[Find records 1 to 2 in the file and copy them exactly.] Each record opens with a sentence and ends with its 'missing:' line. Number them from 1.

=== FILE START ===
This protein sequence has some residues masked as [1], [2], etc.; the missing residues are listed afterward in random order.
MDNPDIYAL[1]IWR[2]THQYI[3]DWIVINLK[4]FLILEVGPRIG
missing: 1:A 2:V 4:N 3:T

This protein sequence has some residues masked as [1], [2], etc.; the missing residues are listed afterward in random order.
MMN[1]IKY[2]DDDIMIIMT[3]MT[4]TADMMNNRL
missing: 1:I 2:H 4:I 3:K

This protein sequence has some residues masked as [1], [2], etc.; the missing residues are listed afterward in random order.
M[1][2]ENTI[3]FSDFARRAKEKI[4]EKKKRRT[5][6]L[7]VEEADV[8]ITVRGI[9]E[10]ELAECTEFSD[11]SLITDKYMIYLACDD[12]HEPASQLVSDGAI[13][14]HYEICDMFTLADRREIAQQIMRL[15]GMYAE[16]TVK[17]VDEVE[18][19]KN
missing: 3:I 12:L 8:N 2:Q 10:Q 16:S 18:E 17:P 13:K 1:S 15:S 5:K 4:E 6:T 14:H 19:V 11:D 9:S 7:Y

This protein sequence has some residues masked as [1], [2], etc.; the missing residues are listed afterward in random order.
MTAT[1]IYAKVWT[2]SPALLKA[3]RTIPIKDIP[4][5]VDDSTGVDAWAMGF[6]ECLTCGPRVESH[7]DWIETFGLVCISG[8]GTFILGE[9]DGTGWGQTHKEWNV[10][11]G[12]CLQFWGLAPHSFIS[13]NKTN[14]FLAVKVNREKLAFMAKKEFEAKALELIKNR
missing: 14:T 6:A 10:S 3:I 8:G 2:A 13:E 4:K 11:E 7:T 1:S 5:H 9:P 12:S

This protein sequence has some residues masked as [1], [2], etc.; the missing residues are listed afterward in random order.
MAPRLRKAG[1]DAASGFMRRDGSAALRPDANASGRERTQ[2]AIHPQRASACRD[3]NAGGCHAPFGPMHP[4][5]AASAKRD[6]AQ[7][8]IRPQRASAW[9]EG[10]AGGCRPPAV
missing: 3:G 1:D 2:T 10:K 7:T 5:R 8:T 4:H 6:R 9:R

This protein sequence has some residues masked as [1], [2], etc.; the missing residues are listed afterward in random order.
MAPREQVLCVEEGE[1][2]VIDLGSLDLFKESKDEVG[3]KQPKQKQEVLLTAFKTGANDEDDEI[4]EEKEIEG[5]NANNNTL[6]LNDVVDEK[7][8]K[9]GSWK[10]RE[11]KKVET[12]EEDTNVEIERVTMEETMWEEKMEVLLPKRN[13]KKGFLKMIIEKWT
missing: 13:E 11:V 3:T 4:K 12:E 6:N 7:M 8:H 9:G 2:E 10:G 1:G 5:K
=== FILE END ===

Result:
This protein sequence has some residues masked as [1], [2], etc.; the missing residues are listed afterward in random order.
MDNPDIYAL[1]IWR[2]THQYI[3]DWIVINLK[4]FLILEVGPRIG
missing: 1:A 2:V 4:N 3:T

This protein sequence has some residues masked as [1], [2], etc.; the missing residues are listed afterward in random order.
MMN[1]IKY[2]DDDIMIIMT[3]MT[4]TADMMNNRL
missing: 1:I 2:H 4:I 3:K